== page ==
/DA pursues indictments against Nancy, Zach New

DA pursues indictments against Nancy, Zach New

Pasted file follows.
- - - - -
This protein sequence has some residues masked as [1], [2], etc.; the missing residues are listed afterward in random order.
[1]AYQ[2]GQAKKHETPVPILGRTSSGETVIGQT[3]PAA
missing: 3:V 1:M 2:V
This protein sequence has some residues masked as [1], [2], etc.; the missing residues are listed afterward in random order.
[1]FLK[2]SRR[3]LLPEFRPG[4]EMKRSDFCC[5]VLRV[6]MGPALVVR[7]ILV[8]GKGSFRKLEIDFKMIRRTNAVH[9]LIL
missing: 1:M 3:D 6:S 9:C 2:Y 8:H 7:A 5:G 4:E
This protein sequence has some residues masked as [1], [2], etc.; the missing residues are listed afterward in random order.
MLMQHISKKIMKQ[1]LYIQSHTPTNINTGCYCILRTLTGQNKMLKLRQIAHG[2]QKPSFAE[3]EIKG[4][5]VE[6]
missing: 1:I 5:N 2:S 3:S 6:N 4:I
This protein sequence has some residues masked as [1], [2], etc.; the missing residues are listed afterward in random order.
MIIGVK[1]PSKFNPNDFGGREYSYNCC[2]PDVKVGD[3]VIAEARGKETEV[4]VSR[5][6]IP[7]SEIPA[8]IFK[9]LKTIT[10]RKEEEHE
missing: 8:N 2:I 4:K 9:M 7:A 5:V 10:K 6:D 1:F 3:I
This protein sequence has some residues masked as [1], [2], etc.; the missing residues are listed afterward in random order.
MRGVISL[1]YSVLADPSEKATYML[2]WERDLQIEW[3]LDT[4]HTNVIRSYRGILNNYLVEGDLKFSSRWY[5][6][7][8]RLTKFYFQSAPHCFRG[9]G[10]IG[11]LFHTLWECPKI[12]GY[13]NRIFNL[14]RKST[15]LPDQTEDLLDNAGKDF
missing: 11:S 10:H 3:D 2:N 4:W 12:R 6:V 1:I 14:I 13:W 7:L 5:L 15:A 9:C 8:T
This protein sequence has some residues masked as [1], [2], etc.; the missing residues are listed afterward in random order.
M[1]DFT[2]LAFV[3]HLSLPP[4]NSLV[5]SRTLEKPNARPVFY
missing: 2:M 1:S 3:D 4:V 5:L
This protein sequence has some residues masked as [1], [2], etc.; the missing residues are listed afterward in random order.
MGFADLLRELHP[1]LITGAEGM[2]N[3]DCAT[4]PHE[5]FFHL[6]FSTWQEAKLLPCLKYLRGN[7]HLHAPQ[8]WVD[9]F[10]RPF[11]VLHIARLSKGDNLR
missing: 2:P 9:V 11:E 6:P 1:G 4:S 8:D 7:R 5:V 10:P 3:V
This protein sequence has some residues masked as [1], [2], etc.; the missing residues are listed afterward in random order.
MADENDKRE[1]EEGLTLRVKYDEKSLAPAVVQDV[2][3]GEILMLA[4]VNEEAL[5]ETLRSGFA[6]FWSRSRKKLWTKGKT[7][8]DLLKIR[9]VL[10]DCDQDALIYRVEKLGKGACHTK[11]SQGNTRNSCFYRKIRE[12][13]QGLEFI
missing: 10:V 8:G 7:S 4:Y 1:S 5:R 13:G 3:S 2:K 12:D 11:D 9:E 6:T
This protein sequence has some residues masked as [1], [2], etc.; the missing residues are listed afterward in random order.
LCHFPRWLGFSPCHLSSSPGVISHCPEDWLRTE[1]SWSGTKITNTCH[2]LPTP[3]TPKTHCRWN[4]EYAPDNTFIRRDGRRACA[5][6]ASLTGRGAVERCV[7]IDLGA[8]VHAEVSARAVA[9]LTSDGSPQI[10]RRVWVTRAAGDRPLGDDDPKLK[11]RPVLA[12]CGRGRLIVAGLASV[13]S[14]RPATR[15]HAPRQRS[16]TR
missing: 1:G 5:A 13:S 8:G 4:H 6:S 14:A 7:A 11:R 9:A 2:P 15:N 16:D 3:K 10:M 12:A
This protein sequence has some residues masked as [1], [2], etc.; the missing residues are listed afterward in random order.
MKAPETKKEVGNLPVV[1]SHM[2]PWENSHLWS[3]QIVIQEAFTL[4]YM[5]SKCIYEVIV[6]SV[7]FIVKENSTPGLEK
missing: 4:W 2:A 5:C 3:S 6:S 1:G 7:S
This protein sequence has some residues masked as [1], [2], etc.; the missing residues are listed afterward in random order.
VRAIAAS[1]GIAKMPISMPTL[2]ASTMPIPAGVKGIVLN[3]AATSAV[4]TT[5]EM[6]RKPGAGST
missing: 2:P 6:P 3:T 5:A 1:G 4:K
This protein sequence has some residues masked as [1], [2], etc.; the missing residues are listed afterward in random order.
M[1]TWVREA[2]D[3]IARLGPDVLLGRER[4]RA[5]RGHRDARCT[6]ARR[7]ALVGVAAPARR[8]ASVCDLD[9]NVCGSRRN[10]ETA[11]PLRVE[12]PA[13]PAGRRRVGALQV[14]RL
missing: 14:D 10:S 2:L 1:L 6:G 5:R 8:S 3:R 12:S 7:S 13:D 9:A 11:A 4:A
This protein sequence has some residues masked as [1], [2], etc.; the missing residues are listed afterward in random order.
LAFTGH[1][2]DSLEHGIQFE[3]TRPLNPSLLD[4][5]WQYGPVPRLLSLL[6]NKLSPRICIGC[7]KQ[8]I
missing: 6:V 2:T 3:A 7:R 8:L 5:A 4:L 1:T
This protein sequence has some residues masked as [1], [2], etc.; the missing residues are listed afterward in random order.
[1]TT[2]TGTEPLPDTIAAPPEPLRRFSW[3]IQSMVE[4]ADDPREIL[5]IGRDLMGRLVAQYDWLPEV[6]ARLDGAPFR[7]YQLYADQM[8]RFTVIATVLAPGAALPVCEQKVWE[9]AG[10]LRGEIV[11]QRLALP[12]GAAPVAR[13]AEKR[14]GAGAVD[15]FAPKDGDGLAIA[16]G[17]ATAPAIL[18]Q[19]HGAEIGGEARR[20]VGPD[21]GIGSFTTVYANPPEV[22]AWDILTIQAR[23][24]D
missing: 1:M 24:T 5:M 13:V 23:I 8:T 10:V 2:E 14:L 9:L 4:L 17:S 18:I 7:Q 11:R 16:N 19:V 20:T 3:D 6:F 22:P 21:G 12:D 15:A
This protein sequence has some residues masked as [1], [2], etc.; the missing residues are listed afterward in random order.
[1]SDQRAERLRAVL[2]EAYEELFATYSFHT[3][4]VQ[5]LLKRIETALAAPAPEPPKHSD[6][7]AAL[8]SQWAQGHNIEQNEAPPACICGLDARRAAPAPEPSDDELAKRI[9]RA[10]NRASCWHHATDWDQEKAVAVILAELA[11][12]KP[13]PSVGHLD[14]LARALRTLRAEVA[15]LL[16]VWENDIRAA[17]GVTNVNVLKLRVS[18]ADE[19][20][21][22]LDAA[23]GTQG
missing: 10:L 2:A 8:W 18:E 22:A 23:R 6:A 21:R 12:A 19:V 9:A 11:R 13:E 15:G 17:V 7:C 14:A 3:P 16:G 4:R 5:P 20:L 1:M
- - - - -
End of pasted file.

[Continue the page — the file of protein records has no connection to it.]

Hinds County Circuit Judge Faye Peterson has been asked by the state to postpone New’s trial, which was scheduled for February 7. This will give the grand juries enough time to convene. According to the recent motion, the state expects that a grand jury will indict the News with new criminal charges. This case is likely to have many similarities to the first. Attorneys for the News filed a 12-page motion accusing Shad White, the State Auditor, of trying to present their case in the media. The attorneys stated that White’s statements were more than the indictments contained and instead amounted character attacks and assurances of guilt. White’s emphasis on “influential people”, “politically connected” persons and claims of stealing from poor people for personal gain gave the story a special pique. John Davis, an attorney for another defendant in this scheme, made similar arguments in his case. White’s motion to the court asks for the suppression of White’s statements to the media, even though there is a gag order in place. The motion also requests that the judge move the trial, which is known as a change-of-venue, “due the relentless actions taken to poison the jury pool by the State Auditor.” The auditor’s office declined comment. In 2020, a Hinds County grand juror first accused the News of defrauding the state. The News was also accused of embezzling more than $4 million in federal funds that their Mississippi Community Education Center received through the Mississippi Department of Human Services. One year later, a grand juror combined the charges to create one case. Separate federal charges are being brought against the News for allegedly using public school funds to pay for private schools. The trial was scheduled for May 9 by Judge Carlton Reeves, U.S. District Court Judge. Auditors have found that the state criminal charges only a small portion of an extensive alleged scheme that allegedly resulted in $70 millions being wasted or misappropriated. Although the money was meant to aid the poor and prevent poverty it was largely used to enrich the families and friends of powerful officials. A forensic audit in October revealed new information about welfare spending by the state. However, because the News refused to cooperate with the audit, the accountants were unable to determine what exactly happened to the $40 million that the New nonprofit spent. The public is still not able to determine where the millions went. The latest state motion states that the State of Mississippi had conducted an extensive investigation into the financial and corporate records of Defendant Nancy New and Zachary New. It also examined the various corporations where the defendants have either direct or ownership interests. “…additional participation of a Hinds County Grand Jury was necessary to address specific incidents of criminal conduct…which may result in a supraceding(sic) indictment.” The New case is complicated by the way they kept their books. Documents show that The News owned multiple bank accounts for the various ventures of their family, including Mississippi Community Education Center, New Learning Resources, better known as New Summit School, New Learning Resources Online, Spectrum Academy, and private LLCs such as 204 Key, or Avalon Holdings. They also shared a $6million commercial loan with NLR. Although the nonprofit MCEC received the welfare funds, their accounting shows that the sources of the funds were mixed. The auditor’s office and welfare agency officials have had difficulty following the money for the past two years. Nancy New stated to reporters that “this has become a numbers matter” in November 2020 before a judge issued her first gag order. Prosecutors claim that the News used welfare money to invest over $2 million in a biomedical startup to develop a drug to reduce the harmful effects of concussions. Jake Vanlandingham, a Florida scientist, founded Prevacus, and PreSolMD. Brett Favre had invested and endorsed the companies. Former NFL quarterback hosted meetings at his home with welfare officials and scientists, where they reached an agreement. Vanlandingham offered the News a 2% stake and promised to get paid regularly. Zach New then told Vanlandingham that he would put the stock in N3 LLC’s name, according to public records. Mississippi Today was told by Vanlandingham in 2020 that he knew that the nonprofit was linked to a grant but didn’t know their money came through the federal welfare program.